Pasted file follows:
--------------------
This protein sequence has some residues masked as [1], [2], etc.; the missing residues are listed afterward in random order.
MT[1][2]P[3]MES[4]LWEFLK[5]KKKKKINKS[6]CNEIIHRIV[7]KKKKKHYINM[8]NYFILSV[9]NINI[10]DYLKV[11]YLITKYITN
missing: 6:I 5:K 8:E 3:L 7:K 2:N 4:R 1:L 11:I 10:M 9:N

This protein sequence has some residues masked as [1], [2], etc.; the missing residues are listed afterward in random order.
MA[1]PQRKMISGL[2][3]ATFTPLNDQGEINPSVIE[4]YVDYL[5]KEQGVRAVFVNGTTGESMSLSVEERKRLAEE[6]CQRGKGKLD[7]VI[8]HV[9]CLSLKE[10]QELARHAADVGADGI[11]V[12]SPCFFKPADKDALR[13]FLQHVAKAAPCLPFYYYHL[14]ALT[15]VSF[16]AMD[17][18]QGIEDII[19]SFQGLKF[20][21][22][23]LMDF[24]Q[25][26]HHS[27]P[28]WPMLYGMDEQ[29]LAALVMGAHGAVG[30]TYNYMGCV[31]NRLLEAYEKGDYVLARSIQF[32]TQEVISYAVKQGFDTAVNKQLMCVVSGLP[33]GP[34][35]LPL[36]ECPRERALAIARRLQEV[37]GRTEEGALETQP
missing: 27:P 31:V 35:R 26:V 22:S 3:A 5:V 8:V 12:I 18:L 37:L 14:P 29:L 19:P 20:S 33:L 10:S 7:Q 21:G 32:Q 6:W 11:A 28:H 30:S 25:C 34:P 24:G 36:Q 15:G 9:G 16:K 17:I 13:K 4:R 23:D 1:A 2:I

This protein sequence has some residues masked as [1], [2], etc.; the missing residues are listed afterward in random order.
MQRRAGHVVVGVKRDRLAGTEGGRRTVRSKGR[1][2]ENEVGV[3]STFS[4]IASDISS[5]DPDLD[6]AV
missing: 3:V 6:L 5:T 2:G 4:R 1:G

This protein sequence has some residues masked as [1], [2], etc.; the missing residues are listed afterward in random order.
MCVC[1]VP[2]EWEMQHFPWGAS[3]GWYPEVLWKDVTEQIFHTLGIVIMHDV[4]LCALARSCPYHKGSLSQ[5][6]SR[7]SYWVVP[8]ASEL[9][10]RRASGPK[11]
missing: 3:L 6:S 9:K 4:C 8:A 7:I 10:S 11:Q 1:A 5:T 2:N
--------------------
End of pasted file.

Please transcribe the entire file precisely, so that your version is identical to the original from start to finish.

This protein sequence has some residues masked as [1], [2], etc.; the missing residues are listed afterward in random order.
MT[1][2]P[3]MES[4]LWEFLK[5]KKKKKINKS[6]CNEIIHRIV[7]KKKKKHYINM[8]NYFILSV[9]NINI[10]DYLKV[11]YLITKYITN
missing: 6:I 5:K 8:E 3:L 7:K 2:N 4:R 1:L 11:I 10:M 9:N

This protein sequence has some residues masked as [1], [2], etc.; the missing residues are listed afterward in random order.
MA[1]PQRKMISGL[2][3]ATFTPLNDQGEINPSVIE[4]YVDYL[5]KEQGVRAVFVNGTTGESMSLSVEERKRLAEE[6]CQRGKGKLD[7]VI[8]HV[9]CLSLKE[10]QELARHAADVGADGI[11]V[12]SPCFFKPADKDALR[13]FLQHVAKAAPCLPFYYYHL[14]ALT[15]VSF[16]AMD[17][18]QGIEDII[19]SFQGLKF[20][21][22][23]LMDF[24]Q[25][26]HHS[27]P[28]WPMLYGMDEQ[29]LAALVMGAHGAVG[30]TYNYMGCV[31]NRLLEAYEKGDYVLARSIQF[32]TQEVISYAVKQGFDTAVNKQLMCVVSGLP[33]GP[34][35]LPL[36]ECPRERALAIARRLQEV[37]GRTEEGALETQP
missing: 27:P 31:V 35:R 26:V 22:S 3:A 5:V 8:V 12:I 18:L 37:L 14:P 29:L 19:P 20:S 33:L 10:S 7:Q 21:G 32:Q 6:W 11:A 28:H 30:S 25:C 34:P 24:G 36:Q 15:G 9:G 16:K 17:I 13:K 4:R 23:D 1:A 2:I

This protein sequence has some residues masked as [1], [2], etc.; the missing residues are listed afterward in random order.
MQRRAGHVVVGVKRDRLAGTEGGRRTVRSKGR[1][2]ENEVGV[3]STFS[4]IASDISS[5]DPDLD[6]AV
missing: 3:V 6:L 5:T 2:G 4:R 1:G

This protein sequence has some residues masked as [1], [2], etc.; the missing residues are listed afterward in random order.
MCVC[1]VP[2]EWEMQHFPWGAS[3]GWYPEVLWKDVTEQIFHTLGIVIMHDV[4]LCALARSCPYHKGSLSQ[5][6]SR[7]SYWVVP[8]ASEL[9][10]RRASGPK[11]
missing: 3:L 6:S 9:K 4:C 8:A 7:I 10:S 11:Q 1:A 5:T 2:N